I hope this helps with your angst!

  3. Anne,
    I’m glad to hear that in concept what I’m doing with multiple protagonists is the right choice (and actually, two of the protagonists are in some level of conflict from chapter 2–when protagonist two is introduced–onwards). However, it’s a little bit disconcerting to hear that multiple protagonists are so common in unpublished manuscripts, yet less common in published books. If a lot of unpublished writers are using this sort of broad structure and doing it poorly, I presume Millicent must be tired of seeing this structure. Or perhaps it isn’t pervasive to that point?

    I actually wrote a really long response about some of my ideas on using multiple protagonists, but then decided that was too long for a comment here and so turned it into a post on my own blog instead.

    One other thing: you mentioned using “tight third person concentrating on the protagonist of the moment.” While normally this certainly seems the best course of action with multiple protagonists, what about ensemble scenes where multiple protagonists are present? I have a lot of those, and mostly keep to tight third person with the active protagonist, but in a few cases — mostly for dramatic effect — I step back to third person semi-omniscient and show what several of the protagonists present are thinking. I don’t do this without care, or particularly often, but I think it helps to make the occasional scene seem grander and more important. Hopefully that’s not a bugbear for Millicent, either.


    1. My Tuesday post (and possibly more) is going to be on multiple protagonists, Chris, so hold on to your socks! (But do pick up PRIDE AND PREJUDICE, if you’ve never read it — Aunt Jane handles the move from tight third person to semi-omniscient narrator extraordinarily well.)

      I don’t think you need to worry about it in your chosen genres, though — the Millicent reading your submission probably will not have seen it much. But even if she has, it’s not so pervasive that she’s likely to say, “Oh, heavens, another complex, interesting multiple-perspective tight third person narrative! When will this torture end?”

      I suspect that there are a couple of reasons this particular voice choice turns up more in submissions than on the shelves. First, voice choices tend to go in waves, responding to the bestseller of the moment. Or, more precisely from Millicent’s point of view, the bestseller of two years ago. So it was predictable, for instance, that after THE POISONWOOD BIBLE hit the big time, screeners would have been seeing a LOT of multiple first-person narratives landing upon their desks.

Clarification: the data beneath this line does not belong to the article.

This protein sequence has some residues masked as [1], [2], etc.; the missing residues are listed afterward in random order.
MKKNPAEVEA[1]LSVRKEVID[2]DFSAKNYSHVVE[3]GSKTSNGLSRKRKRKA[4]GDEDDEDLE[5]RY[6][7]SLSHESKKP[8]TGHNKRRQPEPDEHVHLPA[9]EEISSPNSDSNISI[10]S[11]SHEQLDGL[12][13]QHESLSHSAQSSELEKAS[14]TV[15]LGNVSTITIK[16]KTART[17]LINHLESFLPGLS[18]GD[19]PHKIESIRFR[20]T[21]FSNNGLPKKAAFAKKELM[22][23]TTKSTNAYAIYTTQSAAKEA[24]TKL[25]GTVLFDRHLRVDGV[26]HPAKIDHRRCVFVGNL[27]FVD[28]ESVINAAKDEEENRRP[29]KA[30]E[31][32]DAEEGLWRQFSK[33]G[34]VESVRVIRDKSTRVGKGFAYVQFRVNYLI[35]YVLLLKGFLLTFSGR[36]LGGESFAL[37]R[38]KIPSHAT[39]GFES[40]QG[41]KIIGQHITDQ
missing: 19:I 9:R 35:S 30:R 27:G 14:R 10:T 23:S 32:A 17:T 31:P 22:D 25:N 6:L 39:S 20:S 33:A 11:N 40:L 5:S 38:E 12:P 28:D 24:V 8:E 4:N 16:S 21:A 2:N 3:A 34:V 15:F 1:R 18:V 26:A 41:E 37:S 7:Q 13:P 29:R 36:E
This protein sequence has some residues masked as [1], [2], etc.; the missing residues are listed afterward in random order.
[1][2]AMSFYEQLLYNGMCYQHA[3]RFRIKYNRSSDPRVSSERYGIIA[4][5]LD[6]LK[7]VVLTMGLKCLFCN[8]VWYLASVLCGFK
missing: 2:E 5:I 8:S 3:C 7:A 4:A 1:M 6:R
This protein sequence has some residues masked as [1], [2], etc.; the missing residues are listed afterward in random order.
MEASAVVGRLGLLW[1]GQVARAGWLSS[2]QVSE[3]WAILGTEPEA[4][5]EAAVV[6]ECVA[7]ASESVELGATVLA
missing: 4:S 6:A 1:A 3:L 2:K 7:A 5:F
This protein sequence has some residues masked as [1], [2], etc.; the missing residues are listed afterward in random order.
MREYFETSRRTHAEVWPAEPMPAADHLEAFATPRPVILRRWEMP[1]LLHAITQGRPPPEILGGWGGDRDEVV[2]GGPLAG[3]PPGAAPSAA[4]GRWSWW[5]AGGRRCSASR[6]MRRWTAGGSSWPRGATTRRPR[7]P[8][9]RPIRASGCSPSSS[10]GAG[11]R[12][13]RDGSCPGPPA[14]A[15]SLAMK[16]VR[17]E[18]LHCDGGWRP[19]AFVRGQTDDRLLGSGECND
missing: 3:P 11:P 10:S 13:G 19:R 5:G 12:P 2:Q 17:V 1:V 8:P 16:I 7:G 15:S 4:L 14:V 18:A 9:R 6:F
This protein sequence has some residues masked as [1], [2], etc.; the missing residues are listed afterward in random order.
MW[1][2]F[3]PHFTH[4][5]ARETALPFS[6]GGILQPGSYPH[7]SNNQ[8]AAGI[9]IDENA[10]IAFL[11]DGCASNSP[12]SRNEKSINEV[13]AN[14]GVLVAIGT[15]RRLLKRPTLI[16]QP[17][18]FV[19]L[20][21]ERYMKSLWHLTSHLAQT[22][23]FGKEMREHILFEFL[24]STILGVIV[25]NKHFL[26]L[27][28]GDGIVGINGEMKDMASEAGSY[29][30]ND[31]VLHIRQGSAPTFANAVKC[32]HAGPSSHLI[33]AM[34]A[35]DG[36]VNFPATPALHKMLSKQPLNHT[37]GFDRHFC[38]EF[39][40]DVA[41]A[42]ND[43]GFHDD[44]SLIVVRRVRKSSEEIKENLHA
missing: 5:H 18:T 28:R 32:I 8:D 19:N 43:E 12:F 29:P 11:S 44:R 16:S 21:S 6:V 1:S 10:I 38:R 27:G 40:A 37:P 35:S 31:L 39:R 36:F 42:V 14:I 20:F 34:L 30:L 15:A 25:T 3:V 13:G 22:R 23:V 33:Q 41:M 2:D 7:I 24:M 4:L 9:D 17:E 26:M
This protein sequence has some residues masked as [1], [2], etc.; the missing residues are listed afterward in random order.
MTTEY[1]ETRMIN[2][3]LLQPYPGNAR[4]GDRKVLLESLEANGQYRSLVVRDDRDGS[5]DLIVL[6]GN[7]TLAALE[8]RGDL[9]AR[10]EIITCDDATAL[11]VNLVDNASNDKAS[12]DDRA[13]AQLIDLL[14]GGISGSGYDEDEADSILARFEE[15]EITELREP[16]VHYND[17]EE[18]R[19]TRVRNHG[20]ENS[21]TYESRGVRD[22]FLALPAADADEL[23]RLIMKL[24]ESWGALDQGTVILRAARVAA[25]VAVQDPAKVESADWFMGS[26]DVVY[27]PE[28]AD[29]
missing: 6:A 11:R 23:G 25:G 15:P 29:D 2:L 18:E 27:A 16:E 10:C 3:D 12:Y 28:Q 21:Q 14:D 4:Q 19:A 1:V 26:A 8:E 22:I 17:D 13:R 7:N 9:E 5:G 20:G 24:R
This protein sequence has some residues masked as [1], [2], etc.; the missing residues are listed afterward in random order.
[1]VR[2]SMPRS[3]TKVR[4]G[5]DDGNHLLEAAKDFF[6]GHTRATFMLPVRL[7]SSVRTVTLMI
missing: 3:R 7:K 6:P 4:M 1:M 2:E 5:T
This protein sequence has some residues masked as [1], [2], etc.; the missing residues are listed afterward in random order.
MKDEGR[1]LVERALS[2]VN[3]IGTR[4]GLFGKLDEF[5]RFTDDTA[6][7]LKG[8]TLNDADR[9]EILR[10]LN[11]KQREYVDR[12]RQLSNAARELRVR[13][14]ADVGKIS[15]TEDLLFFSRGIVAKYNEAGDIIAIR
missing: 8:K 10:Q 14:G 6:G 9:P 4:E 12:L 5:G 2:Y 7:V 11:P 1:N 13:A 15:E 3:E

The other reason is, I think, that multiple tight third-person voice is hard to do, especially — as you point out — in ensemble scenes. It’s like the Olympics: the gymnast who always executes a perfect standing double backflip is competing against the gymnast who attempts a standing quadruple backflip and lands it a third of the time. When the quadruple flipper nails it, the rewards are high, but the chances of something going wrong are astronomical.

      That’s what I love about writers: so many keep attempting those standing quadruple backflips on paper, bless ‘em.

  4. Hi Anne,

    I recently discovered your blog (like Karen, I’m trying to fill the void left by Miss Snark) and I’ve found it incredibly helpful. Thank you so much!

    I have a question regarding the passive protagonist (though I think it’s probably quite simple — please forgive me, I’m very new to this). You encouraged us to go through our manuscripts and mark places where the protagonist is not the primary actor and where she is merely observing. What about those instances when a character is reacting to an external stimulus? Does that make her the secondary actor rather than the primary actor? Can a protagonist be passive because they are too reactive and not proactive enough?


    1. Glad to have you on board, Ashleigh — and please don’t apologize for bringing up good questions. Or bad ones, for that matter. I like hearing from my readers.

      This happens to be a very good question, and far from simple: whether being acted-upon automatcially renders the protagonist passive. The answer is complex, too: usually, but not always. Really, the answer ies in how the protanonist responds to being acted-upon — and how the narrative focuses upon that response.

      What followed next in my first posted response to these questions were four pages of clarifying examples — see, I wasn’t kidding about its being a great question. As I started on page 5, it occurred to me: I should just make this today’s post.

      So look for the rest of your answer as Monday’s post, Ashleigh, and keep asking the hard questions!